Reindeer herders, under the guidance of the Finnish Reindeer Herders Association (Paliskuntain yhdistys, or FRHA) are testing an Internet of Things (IoT)-based solution to monitor the location and well-being of their reindeer herds, and some individual animals, as they roam the tundra and forests of northern Finland this winter.
The herders are using the technology, provided by Digita, with low-range wide-area network (LoRaWAN) and GPS-enabled trackers on some reindeer, and Actility software to manage the location data and trigger alerts if a herd is determined to be at risk, such as if they suddenly start running, run long distances or even cease moving entirely. Mapping software company Mapitare Oy is providing high-resolution maps for use offline on mobile devices.
Reindeer in Finland are raised for meat, fur and antler products. They travel a wide area to graze in that country—up to 40 kilometers (24.9 miles) of wild territory within a single day, though the average daily travel is less than that. Because of this wide grazing range, it is impossible for herders to watch them all day, and so the animals sometimes can be difficult to locate. They can be vulnerable to wild animal attacks or simply wander out of the expected territory. For this reason, the FRHA reports, up to 10 percent of the animals' annual value can be lost each year. There are 300,000 reindeer and about 4,400 reindeer owners in Finland.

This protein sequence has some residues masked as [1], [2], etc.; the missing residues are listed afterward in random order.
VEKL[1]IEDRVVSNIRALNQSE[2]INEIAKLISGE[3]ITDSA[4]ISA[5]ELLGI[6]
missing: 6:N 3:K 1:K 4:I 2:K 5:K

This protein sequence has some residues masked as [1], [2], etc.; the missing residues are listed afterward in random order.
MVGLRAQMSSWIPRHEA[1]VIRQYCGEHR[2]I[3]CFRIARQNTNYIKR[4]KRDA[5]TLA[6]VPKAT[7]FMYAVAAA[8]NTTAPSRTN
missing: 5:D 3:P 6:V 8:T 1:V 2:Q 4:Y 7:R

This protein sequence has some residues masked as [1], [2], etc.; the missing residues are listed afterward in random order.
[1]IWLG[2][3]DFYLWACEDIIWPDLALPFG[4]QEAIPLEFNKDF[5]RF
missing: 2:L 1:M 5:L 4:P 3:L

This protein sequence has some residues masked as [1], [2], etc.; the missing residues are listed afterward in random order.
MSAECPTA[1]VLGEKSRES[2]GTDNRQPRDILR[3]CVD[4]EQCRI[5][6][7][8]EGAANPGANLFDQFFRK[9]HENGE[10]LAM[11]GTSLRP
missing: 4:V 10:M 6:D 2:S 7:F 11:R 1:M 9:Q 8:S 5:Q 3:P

The FRHA began investigating a technology-based solution for tracking animals about a decade ago, and implemented a GPS-based system. Three years ago, it released a smartphone app known as Porokello (Finnish for "reindeer bell") that allowed drivers to indicate when they see a reindeer wandering near the road using their Smartphones.
The reindeer herders of Finland have used GPS- and GSM-enabled trackers that identified each animal's location and transmitted the data via a cellular connection. Such devices are commonly employed to monitor the locations of hunting dogs. However, these trackers could prove to be too bulky and expensive for wide use on reindeer. Instead, they were typically worn by just a few reindeer—approximately 70 to 100 animals altogether.
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